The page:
We asked her to tell us about the motivation behind her publishing a cookery book, something not everyone was supportive of (they didn’t want her to reveal her secrets to the world!).

“My target audience is people who travel, those seeking adventures and new flavors; people who have worked or lived in Georgia for a while, or who simply visited and never forgot how wonderfully that walnut sauce tasted or how unforgettable khachapuri was. I personally never met anyone who was not impressed by at least one specific dish or who even became obsessed with it. My audience also includes those wanting to impress their guests with something unusual or who might buy my book as a gift to give others.”

She notes that in the book, she aimed to make the dishes as easy as possible to create. “If something sounds difficult, it’s difficult to make, so why put people under stress?” she asks. “The kitchen is and always was the best place for us to meet, have fun, and talk to our children, friends, and family members. Let’s keep it that way.”

Helena tells us that choosing just what dishes to put in her book was “a struggle.” “Let's get it straight: many of the most popular Georgian dishes we eat today are not Georgian at all, and were adopted from other cuisines and cultures,” she says. “Let’s take mushrooms on ketsi with cheese- not Georgian at all, but this is perfectly normal for Georgia, which lays at the crossroads of several cultures.”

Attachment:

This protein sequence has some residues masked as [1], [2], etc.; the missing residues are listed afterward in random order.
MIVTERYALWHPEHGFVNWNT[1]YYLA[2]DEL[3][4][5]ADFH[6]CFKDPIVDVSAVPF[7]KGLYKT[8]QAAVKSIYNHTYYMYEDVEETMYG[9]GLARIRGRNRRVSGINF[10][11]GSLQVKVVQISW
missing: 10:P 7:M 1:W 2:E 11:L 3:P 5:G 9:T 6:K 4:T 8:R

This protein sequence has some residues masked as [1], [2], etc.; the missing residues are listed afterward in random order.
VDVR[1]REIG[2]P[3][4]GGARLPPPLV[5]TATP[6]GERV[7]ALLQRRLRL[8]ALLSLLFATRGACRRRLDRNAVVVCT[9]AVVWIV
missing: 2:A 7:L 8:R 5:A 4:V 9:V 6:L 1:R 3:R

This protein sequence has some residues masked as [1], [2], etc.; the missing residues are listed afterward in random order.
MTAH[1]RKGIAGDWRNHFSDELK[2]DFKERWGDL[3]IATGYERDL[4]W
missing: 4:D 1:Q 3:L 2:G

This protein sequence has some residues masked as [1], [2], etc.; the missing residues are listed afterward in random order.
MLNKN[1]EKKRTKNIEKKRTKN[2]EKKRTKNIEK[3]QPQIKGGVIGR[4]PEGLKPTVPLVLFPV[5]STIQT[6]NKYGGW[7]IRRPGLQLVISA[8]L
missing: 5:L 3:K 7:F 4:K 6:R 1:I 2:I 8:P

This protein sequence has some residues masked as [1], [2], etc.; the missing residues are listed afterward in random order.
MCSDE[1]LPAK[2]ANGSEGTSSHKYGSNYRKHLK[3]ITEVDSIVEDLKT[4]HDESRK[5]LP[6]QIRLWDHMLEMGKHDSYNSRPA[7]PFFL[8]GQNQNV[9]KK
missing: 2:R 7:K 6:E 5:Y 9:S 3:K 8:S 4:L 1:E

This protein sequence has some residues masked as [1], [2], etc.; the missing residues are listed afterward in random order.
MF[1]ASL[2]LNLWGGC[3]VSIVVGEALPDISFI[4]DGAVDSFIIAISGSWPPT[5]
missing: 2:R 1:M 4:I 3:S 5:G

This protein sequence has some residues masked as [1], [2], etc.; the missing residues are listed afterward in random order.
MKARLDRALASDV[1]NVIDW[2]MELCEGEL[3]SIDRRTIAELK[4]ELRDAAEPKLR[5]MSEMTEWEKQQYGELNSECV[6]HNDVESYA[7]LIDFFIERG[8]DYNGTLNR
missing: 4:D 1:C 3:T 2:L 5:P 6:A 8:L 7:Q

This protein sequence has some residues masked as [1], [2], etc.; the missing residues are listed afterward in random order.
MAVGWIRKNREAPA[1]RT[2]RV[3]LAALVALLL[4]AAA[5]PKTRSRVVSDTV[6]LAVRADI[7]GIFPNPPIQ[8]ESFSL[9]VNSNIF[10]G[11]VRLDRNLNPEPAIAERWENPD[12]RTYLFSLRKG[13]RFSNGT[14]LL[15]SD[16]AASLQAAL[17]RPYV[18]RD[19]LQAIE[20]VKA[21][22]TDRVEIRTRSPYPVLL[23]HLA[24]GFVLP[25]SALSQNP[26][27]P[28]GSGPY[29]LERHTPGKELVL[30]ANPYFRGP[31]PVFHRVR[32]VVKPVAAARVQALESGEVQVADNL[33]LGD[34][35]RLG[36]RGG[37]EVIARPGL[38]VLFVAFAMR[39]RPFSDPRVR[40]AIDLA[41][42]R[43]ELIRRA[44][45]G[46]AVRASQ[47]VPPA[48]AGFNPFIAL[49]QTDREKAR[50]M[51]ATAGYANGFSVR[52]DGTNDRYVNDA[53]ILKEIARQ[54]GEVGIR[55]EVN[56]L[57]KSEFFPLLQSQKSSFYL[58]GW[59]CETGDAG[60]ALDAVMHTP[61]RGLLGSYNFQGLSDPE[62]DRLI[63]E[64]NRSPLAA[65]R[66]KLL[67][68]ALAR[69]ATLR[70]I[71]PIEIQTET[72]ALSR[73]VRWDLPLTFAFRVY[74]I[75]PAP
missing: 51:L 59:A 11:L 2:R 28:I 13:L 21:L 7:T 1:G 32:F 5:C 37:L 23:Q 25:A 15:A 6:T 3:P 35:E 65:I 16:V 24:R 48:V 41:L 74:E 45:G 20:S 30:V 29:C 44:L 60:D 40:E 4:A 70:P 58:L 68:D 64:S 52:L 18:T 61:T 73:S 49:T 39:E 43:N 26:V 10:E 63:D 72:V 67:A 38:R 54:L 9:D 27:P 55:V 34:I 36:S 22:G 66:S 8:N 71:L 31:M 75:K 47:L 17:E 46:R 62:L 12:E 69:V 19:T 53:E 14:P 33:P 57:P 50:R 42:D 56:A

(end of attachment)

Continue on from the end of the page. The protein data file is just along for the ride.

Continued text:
She names the desire to offer something truly Georgian in her choice of which dishes to present. “I had to hunt down the ingredients, measurements, perfect kitchenware and wooden utensils most used in Georgia. It took me some 20 years to hone my skills, and then I decided it was time to share. All my dishes are easy to make anywhere in the world: in the UK or Taiwan, Dubai or New York.” And she’s included some tricks in the book to help cooking enthusiasts, wherever they may be.

We asked her about her favorite and least favorite dishes to make.

“Mchadi and cheese wins hands down every time for me,” she tells us. “If I have Georgian cheese at home, or any cheese for that matter, together with this wonderful cornflour creation mchadi, I’m happy. The combo is irreplaceable for me as it goes with every sauce, dip or spread, all over the world.”